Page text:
Top Stories Houthi mines.. A hidden death that takes the lives of Yemenis

Houthi mines.. A hidden death that takes the lives of Yemenis

Not a day passes in Yemen without civilian casualties due to the mines planted by the Houthi militia during its continuous wars. In the past three years, about 1,400 Yemenis have been killed and more than 4.5 million have been disabled as a result of a landmine explosion since 2020, according to the Yemeni Landmine Monitor.

The observatory confirmed the injury of a Yemeni citizen on Tuesday, October 12, as a result of a landmine explosion while working on a farm in the Al-Madfoun area in the Nehm district, west of Sana’a governorate. According to the observatory, a few days ago, another demining expert named . was killed Ibrahim Al-Rahoumi while he and an engineering team dismantled a network of mines planted by the Houthis in the coastal areas overlooking the Red Sea.

I lost my feet

Yousef, a mine victim in al-Tuhayta village in Hodeidah says, “Three years ago I was eighteen years old when I lost both of my legs. I was driving my bike on the side road leading to our house, that’s all I remember. I was told that the accident was due to the explosion of an anti-vehicle mine. I woke up a few days later in the hospital and gradually realized that my lower body was surprisingly light.”

Youssef continues: “When I realized I had lost my legs, I became desperate and afraid. Fear of being outcast. I stayed in hospital for twelve months. It took seven months before I could sit up straight in my bed. After that I stayed at home sitting on a chair nearby. From the door of our house, I don’t do anything, all the people feel sorry for me, they treat me with pity, which is a very difficult feeling.”

I thought about my family

Ali, fifty-four years old, works in sheep grazing in the Abdiya district of Ma’rib governorate in the center of the country. Than I lost my right leg. After some time, people came to help me and carried me to the clinic in the district center, but the treatment there was not good. I was eventually carried to Al-Thawra Hospital in the city, and my left leg was seriously injured, and I despaired that I might lose that leg as well. Indeed, the leg got gangrene and was amputated after fifteen days. I was in despair and sadness. I was very worried about how to take care of my family, I have three children, and I didn’t know how I would be able to provide them with food and support.”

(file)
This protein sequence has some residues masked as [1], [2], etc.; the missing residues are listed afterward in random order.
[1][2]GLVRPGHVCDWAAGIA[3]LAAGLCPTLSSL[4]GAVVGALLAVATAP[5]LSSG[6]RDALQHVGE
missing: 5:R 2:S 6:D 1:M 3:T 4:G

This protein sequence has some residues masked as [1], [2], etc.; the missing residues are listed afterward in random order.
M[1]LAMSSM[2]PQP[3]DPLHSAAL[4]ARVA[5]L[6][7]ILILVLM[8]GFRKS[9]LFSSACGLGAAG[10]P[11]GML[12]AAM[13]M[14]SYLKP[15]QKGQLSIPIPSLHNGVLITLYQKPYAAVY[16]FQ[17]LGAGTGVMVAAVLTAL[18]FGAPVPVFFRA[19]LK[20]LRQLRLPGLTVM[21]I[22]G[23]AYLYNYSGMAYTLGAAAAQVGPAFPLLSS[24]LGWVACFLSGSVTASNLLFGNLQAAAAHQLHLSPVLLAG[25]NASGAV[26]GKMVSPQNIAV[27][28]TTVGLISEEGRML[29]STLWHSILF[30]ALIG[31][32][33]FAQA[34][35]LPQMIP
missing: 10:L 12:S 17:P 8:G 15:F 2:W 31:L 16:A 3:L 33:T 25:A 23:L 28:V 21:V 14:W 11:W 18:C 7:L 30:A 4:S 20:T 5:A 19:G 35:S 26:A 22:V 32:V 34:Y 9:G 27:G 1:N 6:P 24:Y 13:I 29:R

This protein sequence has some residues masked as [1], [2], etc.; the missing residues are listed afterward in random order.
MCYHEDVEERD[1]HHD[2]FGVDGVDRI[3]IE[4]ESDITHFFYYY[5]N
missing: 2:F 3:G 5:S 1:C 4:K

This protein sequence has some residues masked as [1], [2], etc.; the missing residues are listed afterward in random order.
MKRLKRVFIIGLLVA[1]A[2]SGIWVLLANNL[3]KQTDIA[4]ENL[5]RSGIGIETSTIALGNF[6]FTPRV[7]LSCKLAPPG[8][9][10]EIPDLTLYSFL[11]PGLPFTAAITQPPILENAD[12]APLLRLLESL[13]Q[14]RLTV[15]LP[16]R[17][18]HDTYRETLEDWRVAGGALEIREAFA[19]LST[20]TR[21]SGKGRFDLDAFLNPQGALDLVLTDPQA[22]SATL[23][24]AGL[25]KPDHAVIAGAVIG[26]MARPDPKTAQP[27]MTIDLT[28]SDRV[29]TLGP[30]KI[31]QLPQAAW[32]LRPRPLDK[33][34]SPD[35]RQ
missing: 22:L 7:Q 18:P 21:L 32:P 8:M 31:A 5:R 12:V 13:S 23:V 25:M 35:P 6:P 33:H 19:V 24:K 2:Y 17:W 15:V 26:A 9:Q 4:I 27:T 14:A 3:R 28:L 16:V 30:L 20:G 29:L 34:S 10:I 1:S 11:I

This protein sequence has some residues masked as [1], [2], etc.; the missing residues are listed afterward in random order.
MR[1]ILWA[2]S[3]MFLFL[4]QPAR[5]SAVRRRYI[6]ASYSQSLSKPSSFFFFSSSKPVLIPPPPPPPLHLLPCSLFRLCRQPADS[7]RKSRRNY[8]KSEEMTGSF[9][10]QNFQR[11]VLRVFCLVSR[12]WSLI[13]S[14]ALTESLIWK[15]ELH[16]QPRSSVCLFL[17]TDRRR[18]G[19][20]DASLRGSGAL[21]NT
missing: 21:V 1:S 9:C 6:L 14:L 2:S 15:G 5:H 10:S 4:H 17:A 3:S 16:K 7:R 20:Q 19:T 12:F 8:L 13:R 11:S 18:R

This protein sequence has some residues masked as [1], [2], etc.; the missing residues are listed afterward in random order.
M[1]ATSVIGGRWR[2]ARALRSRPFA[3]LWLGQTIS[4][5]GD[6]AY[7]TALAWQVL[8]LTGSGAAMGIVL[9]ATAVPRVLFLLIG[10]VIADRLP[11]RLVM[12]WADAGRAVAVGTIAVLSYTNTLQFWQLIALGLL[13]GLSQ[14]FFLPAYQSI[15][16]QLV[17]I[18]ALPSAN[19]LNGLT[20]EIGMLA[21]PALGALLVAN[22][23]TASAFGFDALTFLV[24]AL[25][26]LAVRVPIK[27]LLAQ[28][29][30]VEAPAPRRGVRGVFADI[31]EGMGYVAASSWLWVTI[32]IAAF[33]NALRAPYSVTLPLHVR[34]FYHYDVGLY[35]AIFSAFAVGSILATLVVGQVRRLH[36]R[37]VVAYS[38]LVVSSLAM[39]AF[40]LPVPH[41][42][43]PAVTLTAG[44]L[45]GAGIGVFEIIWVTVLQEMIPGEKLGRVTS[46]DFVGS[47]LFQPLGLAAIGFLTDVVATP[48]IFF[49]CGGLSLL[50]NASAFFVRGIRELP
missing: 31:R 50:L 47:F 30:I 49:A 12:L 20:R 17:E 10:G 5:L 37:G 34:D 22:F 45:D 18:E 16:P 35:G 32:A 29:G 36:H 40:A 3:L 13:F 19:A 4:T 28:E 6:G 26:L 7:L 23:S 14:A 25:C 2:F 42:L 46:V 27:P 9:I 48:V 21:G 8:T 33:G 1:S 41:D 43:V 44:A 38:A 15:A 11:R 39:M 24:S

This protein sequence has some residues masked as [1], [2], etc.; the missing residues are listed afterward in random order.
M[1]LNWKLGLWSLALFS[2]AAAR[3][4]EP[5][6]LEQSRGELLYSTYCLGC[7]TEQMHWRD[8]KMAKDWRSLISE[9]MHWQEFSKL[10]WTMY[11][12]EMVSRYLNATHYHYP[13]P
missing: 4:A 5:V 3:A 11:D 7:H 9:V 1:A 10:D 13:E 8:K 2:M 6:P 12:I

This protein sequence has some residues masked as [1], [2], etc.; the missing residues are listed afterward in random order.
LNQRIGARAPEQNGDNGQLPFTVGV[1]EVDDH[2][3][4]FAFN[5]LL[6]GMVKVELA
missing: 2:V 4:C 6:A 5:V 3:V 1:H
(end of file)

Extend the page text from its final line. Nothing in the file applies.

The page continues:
“I left the hospital after fifty days and tried to use a wheelchair, but that was very difficult. I finally got artificial limbs and slowly and steadily learned to walk again.”

“In those days we managed to survive with the help of family and friends who supported us and raised money for us. I also started teaching the children the Qur’an in my home, and the local primary school paid me very little for it. I did not want to receive alms and I did not want them to feel People are distressed towards me. It was very important for me to do things myself.”

International Warning

The United Nations Office for the Coordination of Humanitarian Affairs in Yemen, in its statement issued on October 6, said that landmines planted by the Houthis still pose a serious and continuing danger to civilians and that 1,424 people have been killed by Houthi mines since 2018, and the statement stressed the need to exert a lot of international aid and resources To support demining efforts in Yemen.

According to a statement by the Media Center of the Fifth Military Region in the army, 5 mines were destroyed at sea, one day after the Houthis deployed about 15 sea mines in Yemeni territorial waters.

Populated areas

Since eight years of war, the Houthis have relied heavily on mines of all kinds, which raises fears and anxiety among the population, and according to the United Nations demining project, which began its work in December 2016, and continues until next December, it has completed a survey and clearance of more than 23 million square meters of mines. Land, by removing nearly 635,000 pieces of mines, there are still many mines in large areas of land across Yemen, including populated areas.

A renewed tragedy

Despite the efforts announced by UN programs and projects, in this regard, the suffering of Yemenis continues as a result of mines planted by the Houthis in different areas, in very large quantities, and primitive and indiscriminate means, which threatens the lives of the population in light of the increasing number of civilian victims, the majority of whom are women and children.


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